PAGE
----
I moved. Yes, I did. And it is just me, like in the old days. The family strife I generated with my escape to Brazil spawned its consequences and for the sake of everyone, Perse and I decided to give the actual meaning to our split-up. We could call it phase two of our “parting ways” chapter, the physical separation, phase one being sentimental separation, that is when we sat and talked it all out to each other. This is our long epilogue, the series of moments in our two lives that will define our future. This topic is no news for us; we have talked a lot about it, considered it many times and thought over together and each one on her and his own. Still, it is so strange the silence in my house.
“You split up? Serious?” said Rildo, our Brother in Heart, when I met him in Brazil. “I can’t believe this. You were so tight, designed one for the other; it looked like it would be forever.”
“But we are forever.” I said. “Forever friends.”
“We’ll always be friends.” Perse said when I met her after my return. “This will not change. We’ll be there for one another.”
“Yes, we will.” I said.
There had been almost seven years together. We had loved a lot and fought a lot too. We had smiled, laughed, cried and held fast on to each other while our world was crumbling down all around us. We had walked side by side through the Rainbow, we had lived for our kids and tried to make our living. We had failed. All we conquered, we lost, piece by piece and every problem drew another until we were left alone facing all of them. The biggest one being prejudice.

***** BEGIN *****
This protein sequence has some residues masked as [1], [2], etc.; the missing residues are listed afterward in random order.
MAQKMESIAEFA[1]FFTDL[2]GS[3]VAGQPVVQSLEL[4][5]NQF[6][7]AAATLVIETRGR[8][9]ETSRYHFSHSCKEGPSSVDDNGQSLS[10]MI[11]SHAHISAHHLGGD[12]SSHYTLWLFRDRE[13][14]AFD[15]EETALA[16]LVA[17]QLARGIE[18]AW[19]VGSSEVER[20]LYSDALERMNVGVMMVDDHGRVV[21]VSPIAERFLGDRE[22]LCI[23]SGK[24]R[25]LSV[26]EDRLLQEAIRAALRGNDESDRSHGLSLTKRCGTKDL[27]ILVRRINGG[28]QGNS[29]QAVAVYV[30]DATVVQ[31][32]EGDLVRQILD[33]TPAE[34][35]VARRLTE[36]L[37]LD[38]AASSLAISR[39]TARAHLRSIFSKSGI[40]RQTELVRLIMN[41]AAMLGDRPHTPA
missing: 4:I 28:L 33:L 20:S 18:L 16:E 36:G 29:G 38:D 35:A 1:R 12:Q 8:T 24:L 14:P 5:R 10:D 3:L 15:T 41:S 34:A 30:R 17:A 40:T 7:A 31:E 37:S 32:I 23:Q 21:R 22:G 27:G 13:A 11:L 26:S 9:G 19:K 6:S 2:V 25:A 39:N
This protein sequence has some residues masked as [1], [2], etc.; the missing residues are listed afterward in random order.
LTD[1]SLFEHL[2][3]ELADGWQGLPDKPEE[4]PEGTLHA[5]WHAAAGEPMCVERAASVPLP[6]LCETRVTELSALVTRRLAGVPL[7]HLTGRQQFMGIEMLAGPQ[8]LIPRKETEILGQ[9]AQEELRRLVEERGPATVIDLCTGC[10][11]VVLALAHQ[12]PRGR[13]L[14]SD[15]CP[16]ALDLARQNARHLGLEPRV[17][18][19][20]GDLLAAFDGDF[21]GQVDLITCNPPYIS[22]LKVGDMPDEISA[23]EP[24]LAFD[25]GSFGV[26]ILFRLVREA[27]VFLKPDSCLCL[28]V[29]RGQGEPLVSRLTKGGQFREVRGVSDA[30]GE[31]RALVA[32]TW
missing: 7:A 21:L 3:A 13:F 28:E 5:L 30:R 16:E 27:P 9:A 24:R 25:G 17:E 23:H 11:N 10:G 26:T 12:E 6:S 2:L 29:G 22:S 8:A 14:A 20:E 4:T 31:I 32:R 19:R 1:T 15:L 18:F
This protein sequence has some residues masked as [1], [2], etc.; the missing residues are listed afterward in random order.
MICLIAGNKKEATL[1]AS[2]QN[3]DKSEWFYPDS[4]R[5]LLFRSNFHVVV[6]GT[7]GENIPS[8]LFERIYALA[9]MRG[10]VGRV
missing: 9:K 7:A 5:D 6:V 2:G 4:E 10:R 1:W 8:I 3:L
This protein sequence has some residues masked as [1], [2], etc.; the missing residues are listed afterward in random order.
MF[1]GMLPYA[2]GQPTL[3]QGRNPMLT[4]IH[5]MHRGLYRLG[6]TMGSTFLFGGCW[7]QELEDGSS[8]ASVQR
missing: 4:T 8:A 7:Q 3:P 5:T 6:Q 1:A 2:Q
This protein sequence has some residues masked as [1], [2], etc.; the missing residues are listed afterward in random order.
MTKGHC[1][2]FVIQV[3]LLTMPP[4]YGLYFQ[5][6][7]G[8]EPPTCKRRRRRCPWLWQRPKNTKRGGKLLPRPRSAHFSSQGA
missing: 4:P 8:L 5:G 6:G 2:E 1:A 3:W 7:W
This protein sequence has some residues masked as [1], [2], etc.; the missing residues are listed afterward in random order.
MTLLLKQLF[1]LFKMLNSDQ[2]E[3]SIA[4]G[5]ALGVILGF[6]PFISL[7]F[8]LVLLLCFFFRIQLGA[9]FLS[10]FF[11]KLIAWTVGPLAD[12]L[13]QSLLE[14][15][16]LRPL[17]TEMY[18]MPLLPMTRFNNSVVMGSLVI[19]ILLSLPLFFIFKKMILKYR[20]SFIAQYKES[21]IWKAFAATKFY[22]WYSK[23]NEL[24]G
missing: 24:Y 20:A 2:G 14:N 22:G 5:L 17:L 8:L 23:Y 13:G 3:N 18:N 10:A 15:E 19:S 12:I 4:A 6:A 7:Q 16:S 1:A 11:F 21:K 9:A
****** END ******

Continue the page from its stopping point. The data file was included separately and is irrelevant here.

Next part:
Our bond was doomed since day one, but we never gave up.
It is sad to remember the past, because it is always there, with its tears and the words and the “might have been’s”, the latter being the most dangerous foes to the human soul. But we have one chance; we can learn. Maybe we won’t forget the tears, but we can forgive ourselves for the mistakes. In the end, we did what we were capable of that very moment.
So here I am, by myself again. But not alone.
“What you learned in Brazil has made you a better man.” she said. “You walked a long way since then, look at you. You grew up. And you know you will never walk alone.”
That very instant, a whiffle passed along my right arm and it gave me goose bumps. My hand rattled for a couple of seconds. I heard a low and short laugh, more sensing it then hearing it.
No, I would never walk alone.
Perse and I hugged for a long moment and then I let her go back to the restaurant’s kitchen where she was working. I watched her disappear behind the door and I headed for my bike.
At the end of the Rainbow, we still had each other.